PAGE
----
Magic as entertainment thrills and excites modern audiences and enjoys widespread popularity with large venues, large performances, and big-budget television specials. But the uncommon and fascinating history of Black magicians has long been shrouded in the midst of the past.
Throughout American history, black magicians have achieved great skill in both the magicians� tricks of the trade as well as the psychology of entertaining an audience. However, because of slavery, racial segregation and discrimination, few have been able to make their living as magicians. Those who have succeeded are rare indeed, and although some have left a mark on history, many exist only as names on old playbills or in newspaper advertisements. (Conjuror Times, Black Magicians in America, 2001)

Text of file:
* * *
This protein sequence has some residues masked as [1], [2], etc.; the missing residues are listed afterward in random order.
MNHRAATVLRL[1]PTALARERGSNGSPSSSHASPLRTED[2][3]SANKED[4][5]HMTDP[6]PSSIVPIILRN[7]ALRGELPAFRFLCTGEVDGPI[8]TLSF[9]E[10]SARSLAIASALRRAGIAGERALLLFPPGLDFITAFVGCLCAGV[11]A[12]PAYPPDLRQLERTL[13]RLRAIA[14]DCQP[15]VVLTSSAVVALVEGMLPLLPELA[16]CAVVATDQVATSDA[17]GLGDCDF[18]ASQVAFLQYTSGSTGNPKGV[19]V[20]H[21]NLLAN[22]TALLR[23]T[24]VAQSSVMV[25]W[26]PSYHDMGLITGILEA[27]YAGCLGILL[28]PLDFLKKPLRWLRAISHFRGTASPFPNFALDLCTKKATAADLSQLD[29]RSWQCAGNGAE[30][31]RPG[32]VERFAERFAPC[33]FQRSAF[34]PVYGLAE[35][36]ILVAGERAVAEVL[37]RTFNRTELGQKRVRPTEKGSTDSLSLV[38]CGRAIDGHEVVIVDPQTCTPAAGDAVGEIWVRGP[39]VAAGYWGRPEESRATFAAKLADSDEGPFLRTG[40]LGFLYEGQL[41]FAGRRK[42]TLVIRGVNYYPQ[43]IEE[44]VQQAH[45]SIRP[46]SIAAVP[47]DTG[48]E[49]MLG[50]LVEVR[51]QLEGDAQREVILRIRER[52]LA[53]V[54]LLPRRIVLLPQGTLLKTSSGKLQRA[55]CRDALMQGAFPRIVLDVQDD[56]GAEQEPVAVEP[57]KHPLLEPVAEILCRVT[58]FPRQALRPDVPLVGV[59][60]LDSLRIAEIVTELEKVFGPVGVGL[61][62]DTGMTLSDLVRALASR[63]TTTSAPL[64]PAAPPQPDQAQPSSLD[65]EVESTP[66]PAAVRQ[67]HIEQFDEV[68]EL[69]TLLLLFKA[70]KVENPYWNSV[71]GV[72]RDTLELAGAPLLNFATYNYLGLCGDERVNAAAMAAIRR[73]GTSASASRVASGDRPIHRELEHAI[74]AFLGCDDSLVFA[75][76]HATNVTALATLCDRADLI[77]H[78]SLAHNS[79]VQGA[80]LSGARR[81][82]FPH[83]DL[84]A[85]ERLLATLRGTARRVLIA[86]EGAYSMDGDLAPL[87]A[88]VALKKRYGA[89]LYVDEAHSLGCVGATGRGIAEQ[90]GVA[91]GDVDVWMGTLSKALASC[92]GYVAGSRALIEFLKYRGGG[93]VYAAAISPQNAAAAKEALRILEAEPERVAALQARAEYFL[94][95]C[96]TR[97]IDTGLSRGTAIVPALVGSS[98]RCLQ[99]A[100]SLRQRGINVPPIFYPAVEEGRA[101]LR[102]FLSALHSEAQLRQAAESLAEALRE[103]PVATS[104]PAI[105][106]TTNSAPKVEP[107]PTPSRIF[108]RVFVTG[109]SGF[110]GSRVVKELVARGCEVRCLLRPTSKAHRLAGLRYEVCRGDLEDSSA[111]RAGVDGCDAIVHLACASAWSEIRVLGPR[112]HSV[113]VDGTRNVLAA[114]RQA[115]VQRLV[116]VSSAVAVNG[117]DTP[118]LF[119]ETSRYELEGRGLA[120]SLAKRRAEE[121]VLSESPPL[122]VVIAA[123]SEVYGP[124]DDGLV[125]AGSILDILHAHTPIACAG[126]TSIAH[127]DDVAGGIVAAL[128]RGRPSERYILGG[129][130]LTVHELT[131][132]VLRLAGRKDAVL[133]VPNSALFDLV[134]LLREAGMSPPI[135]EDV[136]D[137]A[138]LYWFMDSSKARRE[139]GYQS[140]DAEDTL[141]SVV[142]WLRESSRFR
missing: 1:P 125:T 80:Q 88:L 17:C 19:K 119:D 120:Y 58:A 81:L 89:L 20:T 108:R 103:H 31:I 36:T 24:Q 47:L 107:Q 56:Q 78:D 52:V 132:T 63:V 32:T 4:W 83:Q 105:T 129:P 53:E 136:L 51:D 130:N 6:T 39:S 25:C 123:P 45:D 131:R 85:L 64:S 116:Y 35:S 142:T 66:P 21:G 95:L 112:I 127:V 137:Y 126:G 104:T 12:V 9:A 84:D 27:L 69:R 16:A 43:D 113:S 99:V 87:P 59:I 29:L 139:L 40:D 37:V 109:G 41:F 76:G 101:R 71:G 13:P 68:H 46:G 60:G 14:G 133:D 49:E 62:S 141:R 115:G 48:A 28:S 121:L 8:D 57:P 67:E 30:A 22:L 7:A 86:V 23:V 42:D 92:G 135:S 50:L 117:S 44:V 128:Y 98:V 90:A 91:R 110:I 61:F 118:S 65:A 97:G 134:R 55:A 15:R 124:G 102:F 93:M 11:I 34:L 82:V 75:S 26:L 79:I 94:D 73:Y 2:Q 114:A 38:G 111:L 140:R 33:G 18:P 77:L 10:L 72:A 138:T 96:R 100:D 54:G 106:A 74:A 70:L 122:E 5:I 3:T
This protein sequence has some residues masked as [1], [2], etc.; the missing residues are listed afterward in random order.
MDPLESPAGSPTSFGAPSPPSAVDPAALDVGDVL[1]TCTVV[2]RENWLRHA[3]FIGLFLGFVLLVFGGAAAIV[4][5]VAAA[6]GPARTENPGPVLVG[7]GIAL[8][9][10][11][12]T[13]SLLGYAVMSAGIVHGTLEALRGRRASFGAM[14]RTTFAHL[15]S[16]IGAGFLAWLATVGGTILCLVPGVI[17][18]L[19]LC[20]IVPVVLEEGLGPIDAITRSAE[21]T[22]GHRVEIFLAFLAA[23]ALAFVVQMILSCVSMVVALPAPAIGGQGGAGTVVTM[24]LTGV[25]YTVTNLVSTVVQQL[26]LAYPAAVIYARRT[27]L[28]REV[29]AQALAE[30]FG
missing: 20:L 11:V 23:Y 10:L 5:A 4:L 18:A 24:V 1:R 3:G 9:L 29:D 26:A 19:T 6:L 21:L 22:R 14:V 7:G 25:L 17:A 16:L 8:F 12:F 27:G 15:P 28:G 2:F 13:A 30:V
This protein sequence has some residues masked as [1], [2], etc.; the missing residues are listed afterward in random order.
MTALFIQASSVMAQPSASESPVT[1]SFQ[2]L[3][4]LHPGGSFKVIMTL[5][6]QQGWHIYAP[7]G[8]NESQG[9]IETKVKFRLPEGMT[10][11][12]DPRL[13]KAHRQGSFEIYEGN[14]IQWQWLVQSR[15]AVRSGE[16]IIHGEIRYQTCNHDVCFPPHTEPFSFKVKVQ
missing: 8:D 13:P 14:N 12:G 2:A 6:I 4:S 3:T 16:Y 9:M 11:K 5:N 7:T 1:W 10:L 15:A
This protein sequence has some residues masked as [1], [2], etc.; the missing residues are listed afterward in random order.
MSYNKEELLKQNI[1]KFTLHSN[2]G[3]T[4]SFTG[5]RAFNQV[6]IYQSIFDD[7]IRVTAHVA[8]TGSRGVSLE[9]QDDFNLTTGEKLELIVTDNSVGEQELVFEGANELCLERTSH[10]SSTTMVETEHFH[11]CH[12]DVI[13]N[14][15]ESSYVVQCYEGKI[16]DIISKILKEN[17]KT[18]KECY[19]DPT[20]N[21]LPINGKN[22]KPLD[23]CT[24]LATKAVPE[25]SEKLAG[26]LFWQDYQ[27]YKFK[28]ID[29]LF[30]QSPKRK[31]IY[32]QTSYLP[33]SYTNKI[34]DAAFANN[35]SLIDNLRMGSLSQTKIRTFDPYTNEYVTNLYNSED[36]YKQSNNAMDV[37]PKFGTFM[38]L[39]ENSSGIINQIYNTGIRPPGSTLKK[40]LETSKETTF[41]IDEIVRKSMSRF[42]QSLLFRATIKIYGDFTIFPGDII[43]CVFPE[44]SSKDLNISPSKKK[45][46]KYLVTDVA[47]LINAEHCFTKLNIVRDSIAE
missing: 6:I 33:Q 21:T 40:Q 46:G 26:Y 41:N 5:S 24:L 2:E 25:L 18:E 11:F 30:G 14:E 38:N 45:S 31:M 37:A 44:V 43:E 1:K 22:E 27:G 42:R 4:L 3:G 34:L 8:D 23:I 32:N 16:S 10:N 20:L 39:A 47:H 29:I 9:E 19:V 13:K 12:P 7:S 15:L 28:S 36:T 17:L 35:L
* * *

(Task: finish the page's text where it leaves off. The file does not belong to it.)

In 1999 magician and producer Randy Shine envisioned a magic show that features the best African-American magicians on one stage. The idea of producing such a show was an ambitious one.
Many magicians talked about putting together such a show but it was never done. After lengthy conversations with friends and other magicians, Randy invested his own money to produce Magie Noir (Black Magic in French) in the Shubin theatre in Philadelphia. Magie Noir featured the best African magicians in the Pennsylvania, Delaware and New Jersey area. Due to the overwhelming response Randy decided to look for a bigger theatre and booked only the best African American magicians from all over America. Randy solicited the guidance of friends and magicians to produced the Heart & Soul of Magic.
After six months of planning, negotiating and searching the country for the best magicians, on March 3, 2002, The Heart & Soul of Magic debuted at the historical Freedom Theatre in Philadelphia. The Heart & Soul of Magic featured the visual and poetic magic of Gabriel, the enigmatic Hiawatha, classical magic by Puck, the gut-busting comedy of Chris Capehart and the legendary Frank Brents.